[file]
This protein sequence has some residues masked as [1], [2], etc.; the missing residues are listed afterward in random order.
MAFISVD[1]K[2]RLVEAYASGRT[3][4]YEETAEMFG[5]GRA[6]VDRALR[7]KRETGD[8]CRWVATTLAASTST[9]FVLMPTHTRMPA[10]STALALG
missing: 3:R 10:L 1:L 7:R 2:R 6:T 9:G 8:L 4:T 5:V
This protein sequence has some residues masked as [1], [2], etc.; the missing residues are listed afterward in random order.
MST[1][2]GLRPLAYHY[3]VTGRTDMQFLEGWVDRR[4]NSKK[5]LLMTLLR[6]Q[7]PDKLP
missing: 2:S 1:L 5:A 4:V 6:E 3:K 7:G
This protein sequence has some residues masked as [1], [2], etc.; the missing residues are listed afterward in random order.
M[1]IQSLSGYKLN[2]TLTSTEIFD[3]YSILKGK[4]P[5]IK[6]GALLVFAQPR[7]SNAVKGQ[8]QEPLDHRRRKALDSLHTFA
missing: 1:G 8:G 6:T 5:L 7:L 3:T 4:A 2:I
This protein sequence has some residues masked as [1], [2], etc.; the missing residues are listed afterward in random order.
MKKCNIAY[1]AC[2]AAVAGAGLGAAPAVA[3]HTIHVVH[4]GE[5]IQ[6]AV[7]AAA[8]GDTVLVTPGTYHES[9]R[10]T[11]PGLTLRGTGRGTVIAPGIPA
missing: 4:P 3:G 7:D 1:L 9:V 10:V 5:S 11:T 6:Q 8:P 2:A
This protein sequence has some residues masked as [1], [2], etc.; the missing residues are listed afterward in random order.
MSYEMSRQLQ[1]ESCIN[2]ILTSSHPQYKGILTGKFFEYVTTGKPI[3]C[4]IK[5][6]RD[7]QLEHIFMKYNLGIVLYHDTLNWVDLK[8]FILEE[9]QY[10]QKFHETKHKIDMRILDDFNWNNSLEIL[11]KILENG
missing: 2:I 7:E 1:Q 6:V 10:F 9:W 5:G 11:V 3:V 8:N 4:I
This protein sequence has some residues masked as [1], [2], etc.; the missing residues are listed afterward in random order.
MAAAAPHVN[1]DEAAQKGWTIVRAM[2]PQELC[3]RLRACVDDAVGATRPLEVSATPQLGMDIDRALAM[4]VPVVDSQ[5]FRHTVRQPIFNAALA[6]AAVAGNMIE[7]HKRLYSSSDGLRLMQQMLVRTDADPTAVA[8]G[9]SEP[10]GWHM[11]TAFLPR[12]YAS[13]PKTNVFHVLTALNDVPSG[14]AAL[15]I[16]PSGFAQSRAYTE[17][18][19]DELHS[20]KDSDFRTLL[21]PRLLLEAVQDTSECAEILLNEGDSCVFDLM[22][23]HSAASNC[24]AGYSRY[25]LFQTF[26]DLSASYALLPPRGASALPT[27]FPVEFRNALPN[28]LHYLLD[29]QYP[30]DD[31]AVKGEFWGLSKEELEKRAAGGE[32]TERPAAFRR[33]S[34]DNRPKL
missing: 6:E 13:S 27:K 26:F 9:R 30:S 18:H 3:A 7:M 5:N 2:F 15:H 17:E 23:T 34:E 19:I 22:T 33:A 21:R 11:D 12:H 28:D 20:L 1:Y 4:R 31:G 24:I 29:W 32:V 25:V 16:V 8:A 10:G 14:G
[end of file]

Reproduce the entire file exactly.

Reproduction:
This protein sequence has some residues masked as [1], [2], etc.; the missing residues are listed afterward in random order.
MAFISVD[1]K[2]RLVEAYASGRT[3][4]YEETAEMFG[5]GRA[6]VDRALR[7]KRETGD[8]CRWVATTLAASTST[9]FVLMPTHTRMPA[10]STALALG
missing: 3:R 10:L 1:L 7:R 2:R 6:T 9:G 8:L 4:T 5:V
This protein sequence has some residues masked as [1], [2], etc.; the missing residues are listed afterward in random order.
MST[1][2]GLRPLAYHY[3]VTGRTDMQFLEGWVDRR[4]NSKK[5]LLMTLLR[6]Q[7]PDKLP
missing: 2:S 1:L 5:A 4:V 6:E 3:K 7:G
This protein sequence has some residues masked as [1], [2], etc.; the missing residues are listed afterward in random order.
M[1]IQSLSGYKLN[2]TLTSTEIFD[3]YSILKGK[4]P[5]IK[6]GALLVFAQPR[7]SNAVKGQ[8]QEPLDHRRRKALDSLHTFA
missing: 1:G 8:G 6:T 5:L 7:L 3:T 4:A 2:I
This protein sequence has some residues masked as [1], [2], etc.; the missing residues are listed afterward in random order.
MKKCNIAY[1]AC[2]AAVAGAGLGAAPAVA[3]HTIHVVH[4]GE[5]IQ[6]AV[7]AAA[8]GDTVLVTPGTYHES[9]R[10]T[11]PGLTLRGTGRGTVIAPGIPA
missing: 4:P 3:G 7:D 1:L 9:V 10:V 5:S 11:T 6:Q 8:P 2:A
This protein sequence has some residues masked as [1], [2], etc.; the missing residues are listed afterward in random order.
MSYEMSRQLQ[1]ESCIN[2]ILTSSHPQYKGILTGKFFEYVTTGKPI[3]C[4]IK[5][6]RD[7]QLEHIFMKYNLGIVLYHDTLNWVDLK[8]FILEE[9]QY[10]QKFHETKHKIDMRILDDFNWNNSLEIL[11]KILENG
missing: 2:I 7:E 1:Q 6:V 10:F 9:W 5:G 11:V 3:V 8:N 4:I
This protein sequence has some residues masked as [1], [2], etc.; the missing residues are listed afterward in random order.
MAAAAPHVN[1]DEAAQKGWTIVRAM[2]PQELC[3]RLRACVDDAVGATRPLEVSATPQLGMDIDRALAM[4]VPVVDSQ[5]FRHTVRQPIFNAALA[6]AAVAGNMIE[7]HKRLYSSSDGLRLMQQMLVRTDADPTAVA[8]G[9]SEP[10]GWHM[11]TAFLPR[12]YAS[13]PKTNVFHVLTALNDVPSG[14]AAL[15]I[16]PSGFAQSRAYTE[17][18][19]DELHS[20]KDSDFRTLL[21]PRLLLEAVQDTSECAEILLNEGDSCVFDLM[22][23]HSAASNC[24]AGYSRY[25]LFQTF[26]DLSASYALLPPRGASALPT[27]FPVEFRNALPN[28]LHYLLD[29]QYP[30]DD[31]AVKGEFWGLSKEELEKRAAGGE[32]TERPAAFRR[33]S[34]DNRPKL
missing: 6:E 13:S 27:K 26:F 9:R 30:S 18:H 3:A 7:M 5:N 2:F 15:H 17:E 23:T 34:E 19:I 22:T 33:A 21:R 11:D 12:H 28:D 20:L 1:Y 4:R 31:G 24:I 29:W 32:V 25:V 16:V 8:A 10:G 14:G